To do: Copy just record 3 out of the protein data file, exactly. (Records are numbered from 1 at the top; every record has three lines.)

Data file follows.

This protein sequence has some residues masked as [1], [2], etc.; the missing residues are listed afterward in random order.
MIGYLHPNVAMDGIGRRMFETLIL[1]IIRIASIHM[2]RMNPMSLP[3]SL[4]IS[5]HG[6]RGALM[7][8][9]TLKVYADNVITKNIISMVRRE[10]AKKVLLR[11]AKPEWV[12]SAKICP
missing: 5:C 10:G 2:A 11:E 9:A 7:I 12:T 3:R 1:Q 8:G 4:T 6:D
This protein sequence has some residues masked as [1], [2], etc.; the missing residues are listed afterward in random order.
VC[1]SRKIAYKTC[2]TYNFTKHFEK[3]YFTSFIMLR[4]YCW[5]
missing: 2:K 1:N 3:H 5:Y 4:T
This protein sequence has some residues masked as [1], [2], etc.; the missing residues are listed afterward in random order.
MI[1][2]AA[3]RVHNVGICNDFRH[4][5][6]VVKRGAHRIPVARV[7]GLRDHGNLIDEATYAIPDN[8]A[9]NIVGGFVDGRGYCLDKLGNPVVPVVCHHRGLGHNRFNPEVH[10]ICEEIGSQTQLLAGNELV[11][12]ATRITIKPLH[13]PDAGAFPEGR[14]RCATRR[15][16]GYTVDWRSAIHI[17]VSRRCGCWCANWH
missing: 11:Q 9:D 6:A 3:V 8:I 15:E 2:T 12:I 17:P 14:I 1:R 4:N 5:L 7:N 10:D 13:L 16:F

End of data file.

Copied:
This protein sequence has some residues masked as [1], [2], etc.; the missing residues are listed afterward in random order.
MI[1][2]AA[3]RVHNVGICNDFRH[4][5][6]VVKRGAHRIPVARV[7]GLRDHGNLIDEATYAIPDN[8]A[9]NIVGGFVDGRGYCLDKLGNPVVPVVCHHRGLGHNRFNPEVH[10]ICEEIGSQTQLLAGNELV[11][12]ATRITIKPLH[13]PDAGAFPEGR[14]RCATRR[15][16]GYTVDWRSAIHI[17]VSRRCGCWCANWH
missing: 11:Q 9:D 6:A 3:V 8:I 15:E 2:T 12:I 17:P 14:I 1:R 4:N 5:L 7:N 10:D 13:L 16:F